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Old 06-01-2014   #8
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35mm is an extreme wide angle on 6x9 cm and won't cover 4x5 inch at all: a 47mm is hard pressed. A "standard" lens on my 12x15 inch Gandolfi would be around 500mm. The "standard" on a classic Minox is 15mm. Everything depends on format. Giving "equivalents" is meaningless. Learn the diagonal of the format (the best definition of "standard", even if it is imperfect) and relate other focal lengths to that.

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Old 06-01-2014   #9
conradyiu
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Thanks a lot for so much information, so there is no images being cropped by the XF lens on the X-E1, right?
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Old 06-01-2014   #10
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Quote:
Originally Posted by conradyiu View Post
Thanks a lot for so much information, so there is no images being cropped by the XF lens on the X-E1, right?
Well, with a few unusual exceptions the image circle on any camera is cropped by a rectangle/square, otherwise you'd be shooting circular photos surrounded by black.

Someone did an experiment to see wether or not the 35mm 1.4's image circle would cover the area of a 35mm sensor and it didn't. I imagine the case is the same for most if not all of the XF lenses.
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Old 06-01-2014   #11
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Do you sometime wonder if WE are the only ones that think about these (which I do) things. Some of my friends have interchangeable lens digital cameras, some mention the 'crop factor.' But the only ones that really do are 35mm film photographers that have changed to digital. Maybe it is as Shakespeare said, 'Much Ado About Nothing.'
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Old 06-01-2014   #12
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The only APS-C sensor interchangeable lens camera I remember using the equivalent focal length would be the Ricoh GXR's APS units. 50mm, 28mm and 24-85mm.
But the lens is fixed to the sensor.

I imagine with camera that can use both APS and 35mm lenses (such as Canon and Nikon DSLR), stating the 35 equiv only will give headache to the support staff when customer came with confusion of why their 50 mm and "50 mm" lenses showed different view.
For the layman, it's easier for them when comparing lenses for different format.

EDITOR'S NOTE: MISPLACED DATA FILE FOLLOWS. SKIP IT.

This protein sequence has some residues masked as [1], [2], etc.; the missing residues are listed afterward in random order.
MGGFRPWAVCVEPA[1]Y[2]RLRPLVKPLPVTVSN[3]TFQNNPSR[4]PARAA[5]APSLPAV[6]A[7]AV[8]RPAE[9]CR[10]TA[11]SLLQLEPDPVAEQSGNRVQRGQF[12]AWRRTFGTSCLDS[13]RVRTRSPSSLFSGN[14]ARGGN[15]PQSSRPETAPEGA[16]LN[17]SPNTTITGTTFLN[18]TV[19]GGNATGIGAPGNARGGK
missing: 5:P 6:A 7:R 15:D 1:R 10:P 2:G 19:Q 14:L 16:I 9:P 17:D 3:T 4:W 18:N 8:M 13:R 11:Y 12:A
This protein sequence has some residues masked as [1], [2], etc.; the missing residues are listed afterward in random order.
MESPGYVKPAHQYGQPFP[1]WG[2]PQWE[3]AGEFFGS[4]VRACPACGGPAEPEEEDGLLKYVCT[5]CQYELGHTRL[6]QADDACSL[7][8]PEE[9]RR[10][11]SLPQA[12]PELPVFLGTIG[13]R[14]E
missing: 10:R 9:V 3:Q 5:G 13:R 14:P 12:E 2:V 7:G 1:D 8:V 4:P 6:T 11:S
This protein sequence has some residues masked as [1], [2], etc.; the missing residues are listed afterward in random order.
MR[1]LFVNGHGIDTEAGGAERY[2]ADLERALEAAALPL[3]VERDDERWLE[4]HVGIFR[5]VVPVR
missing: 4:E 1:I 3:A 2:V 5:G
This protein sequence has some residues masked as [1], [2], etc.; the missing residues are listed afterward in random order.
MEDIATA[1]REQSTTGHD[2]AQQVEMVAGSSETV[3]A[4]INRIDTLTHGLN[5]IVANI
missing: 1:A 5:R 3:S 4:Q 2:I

For those who understand the technical side, it's the correct number.
Win-win
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Old 06-01-2014   #13
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Okay, hows about this: instead of using the term "crop factor," both the Fuji 23mm lens on its system camera body and the 35mm lens on its film body are 54 degree horizontal-angle-of-view lenses (1). We'll create the term "DHAOV" as an acronym. So, they're both 54 DHAOV lenses.

There; that sounds easier, no?

~Joe

(1) Assuming this approximation for a 35mm focal length lens: 2*Tan-1(18/35), based on the HAOV for a pinhole that's 35mm in front of a 36mm wide film frame. In practice, actual multi-element lenses will vary in their HAOV slightly, based on lens design, so in our new standard we'll use pinhole optics as the reference.

To find the pinhole-equivalent HAOV for any lens, use: 2*Tan-1(18/X), where X is the focal length as used on a 135-format film frame.
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Old 06-01-2014   #14
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Quote:
Originally Posted by charjohncarter View Post
Do you sometime wonder if WE are the only ones that think about these (which I do) things. Some of my friends have interchangeable lens digital cameras, some mention the 'crop factor.' But the only ones that really do are 35mm film photographers that have changed to digital. Maybe it is a Shakespeare said, 'Much Ado About Nothing.'
Indeed true.

I think in terms of normal, wide, portrait tele, ultra-wide, tele, and long tele, for whatever format. Once I know the normal, the rest is easy. For example,

Oly E-M1: normal is 25, so 15, 45, 12, 75, 150 mm fills out the rest.
Sony A7: normal is 50, so 28, 90, 20, 180, 300 mm.